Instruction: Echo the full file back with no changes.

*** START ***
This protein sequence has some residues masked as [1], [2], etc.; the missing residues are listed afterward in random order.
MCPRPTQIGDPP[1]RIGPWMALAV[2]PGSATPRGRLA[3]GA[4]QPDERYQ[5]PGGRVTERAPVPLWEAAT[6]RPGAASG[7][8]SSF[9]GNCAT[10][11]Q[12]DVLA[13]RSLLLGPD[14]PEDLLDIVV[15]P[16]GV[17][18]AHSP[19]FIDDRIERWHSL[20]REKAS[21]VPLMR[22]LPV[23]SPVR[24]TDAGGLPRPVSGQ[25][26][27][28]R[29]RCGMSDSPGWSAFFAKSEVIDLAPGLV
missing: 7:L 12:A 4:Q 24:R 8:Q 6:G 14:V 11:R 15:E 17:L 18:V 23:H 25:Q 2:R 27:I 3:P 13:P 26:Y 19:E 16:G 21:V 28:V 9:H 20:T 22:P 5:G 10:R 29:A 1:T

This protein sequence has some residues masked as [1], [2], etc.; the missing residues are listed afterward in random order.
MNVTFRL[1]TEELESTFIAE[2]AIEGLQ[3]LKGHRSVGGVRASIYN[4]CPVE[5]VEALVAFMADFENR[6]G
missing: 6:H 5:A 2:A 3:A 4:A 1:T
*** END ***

This protein sequence has some residues masked as [1], [2], etc.; the missing residues are listed afterward in random order.
MCPRPTQIGDPP[1]RIGPWMALAV[2]PGSATPRGRLA[3]GA[4]QPDERYQ[5]PGGRVTERAPVPLWEAAT[6]RPGAASG[7][8]SSF[9]GNCAT[10][11]Q[12]DVLA[13]RSLLLGPD[14]PEDLLDIVV[15]P[16]GV[17][18]AHSP[19]FIDDRIERWHSL[20]REKAS[21]VPLMR[22]LPV[23]SPVR[24]TDAGGLPRPVSGQ[25][26][27][28]R[29]RCGMSDSPGWSAFFAKSEVIDLAPGLV
missing: 7:L 12:A 4:Q 24:R 8:Q 6:G 14:V 11:R 15:E 17:L 18:V 23:H 25:Q 2:R 27:I 3:P 13:P 26:Y 19:E 16:G 21:V 28:V 9:H 20:T 22:P 5:G 10:R 29:A 1:T

This protein sequence has some residues masked as [1], [2], etc.; the missing residues are listed afterward in random order.
MNVTFRL[1]TEELESTFIAE[2]AIEGLQ[3]LKGHRSVGGVRASIYN[4]CPVE[5]VEALVAFMADFENR[6]G
missing: 6:H 5:A 2:A 3:A 4:A 1:T